Healthy Obsessions The Adventures of a Mild Obsessive Compulsive

A Follow Up on the Nasal Turbinates

I had the turbinate reduction towards the end of October. We’re now about mid November, and it’s mostly healed. It’s kind of funny. You don’t think about the issue of scabs going into it. Or at least, I didn’t. I just thought about the inflammation being gone, and actually being able to breathe through my nose. And then I thought about needles being inserted into my nose. But I didn’t think about the scabs.

You do get them. And they’re kinda big, all things considered. The first couple weeks, your nose feels dry. The saline solution nasal spray is a must. I had one I kept at work and another I carried in my bag. Use them freely, should you ever be in this situation. Because if your nose gets too dry, it will hurt. And the injured area will ooze. And it will crust. And that will be unpleasant, too. Do, however, keep kleenex around. You’ll need it about two minutes after using the saline spray, because your nose just starts to drip.

I’ve stopped using the saline. Doesn’t seem necessary any longer. I’m back to using my antihistamine nose spray and my steroidal nose spray. And I don’t know yet how much of a difference the procedure will make. Because of those scabs.

(Do not read further if scabs gross you out, k?)

The scabs. I keep kinda circling around the topic, huh? On the one hand, I’m fascinated with this stuff. On the other, I don’t want to gross people out. But. This is the sort of info you should have going into it. The scabs are pretty big. You can feel them when you blow your nose (which you are not to do for at least the first week). But after that…. yeah. Pretty obvious. And try not to blow your nose too enthusiastically, even when it’s okay. Because that can actually make the scab tear a bit, which will lead to a bloody nose. Not painful, mind you. Just messy. And then there’s the fun day when you blow your nose, in my case right after using my neti pot, and a scab comes out. And it’s huge. And you have to refrain from running into the other room to show your boyfriend this thumbnail sized thing that’s a combination of snot, dried blood, and dead skin cells. Because you want to share this, because it seems somehow impressive. Like when you were eight years old and skinned your knee and all of your friends were impressed at how bad it was.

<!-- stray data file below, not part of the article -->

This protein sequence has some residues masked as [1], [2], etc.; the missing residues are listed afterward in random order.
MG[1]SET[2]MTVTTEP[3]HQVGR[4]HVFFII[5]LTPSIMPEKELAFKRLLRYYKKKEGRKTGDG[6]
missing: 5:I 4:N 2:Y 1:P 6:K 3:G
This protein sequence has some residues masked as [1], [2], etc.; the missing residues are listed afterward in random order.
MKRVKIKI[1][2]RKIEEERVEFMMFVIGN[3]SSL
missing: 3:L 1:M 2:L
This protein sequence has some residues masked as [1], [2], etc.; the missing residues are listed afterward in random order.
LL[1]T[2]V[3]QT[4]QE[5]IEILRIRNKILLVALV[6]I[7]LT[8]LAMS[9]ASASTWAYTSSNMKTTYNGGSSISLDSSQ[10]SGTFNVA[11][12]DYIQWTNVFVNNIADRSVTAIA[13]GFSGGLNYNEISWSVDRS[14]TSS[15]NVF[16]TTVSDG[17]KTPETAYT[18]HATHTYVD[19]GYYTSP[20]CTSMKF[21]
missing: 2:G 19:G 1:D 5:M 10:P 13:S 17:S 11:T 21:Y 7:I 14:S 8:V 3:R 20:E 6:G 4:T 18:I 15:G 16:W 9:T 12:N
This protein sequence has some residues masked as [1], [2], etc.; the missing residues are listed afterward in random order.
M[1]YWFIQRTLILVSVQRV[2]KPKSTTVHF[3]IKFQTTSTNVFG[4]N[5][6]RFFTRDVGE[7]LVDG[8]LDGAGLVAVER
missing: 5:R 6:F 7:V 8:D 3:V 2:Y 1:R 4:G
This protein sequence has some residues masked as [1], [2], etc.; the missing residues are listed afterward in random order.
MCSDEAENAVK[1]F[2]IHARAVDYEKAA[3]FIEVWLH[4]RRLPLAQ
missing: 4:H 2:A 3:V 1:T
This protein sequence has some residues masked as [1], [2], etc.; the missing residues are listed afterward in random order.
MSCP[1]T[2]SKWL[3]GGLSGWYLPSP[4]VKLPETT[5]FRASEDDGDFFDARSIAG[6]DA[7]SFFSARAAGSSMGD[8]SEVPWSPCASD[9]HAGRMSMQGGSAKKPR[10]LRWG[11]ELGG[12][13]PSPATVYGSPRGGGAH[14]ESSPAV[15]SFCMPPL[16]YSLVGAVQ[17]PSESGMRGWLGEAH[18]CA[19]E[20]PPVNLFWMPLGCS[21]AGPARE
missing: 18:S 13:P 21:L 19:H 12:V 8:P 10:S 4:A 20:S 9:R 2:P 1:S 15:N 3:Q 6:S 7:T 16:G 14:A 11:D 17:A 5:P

I guess I’m still eight years old. I did manage to refrain, barely.

So. Still healing. Never painful. Sometimes uncomfortable. I’ve used the CPAP a handful of nights, but I’m finding that the air pressure is still too high. I do still have blockage in my nose (in the form of the scabs now, instead of inflamed turbinates). We won’t really know if that solved the excess air pressure until things are more fully healed. There will be further updates as things progress (duh). I will do my best to refrain from sharing pictures with y’all, though.

Also, my doctor remains awesome. First thing he said to me when I came in for my follow up was that he’d seen my blog. Which was both embarrassing, and kinda cool. More on the cool side, I think. “You are watching us,” he said, “but we are watching you!”

It’s the age of information access, thanks to the internet, and the world is still changing.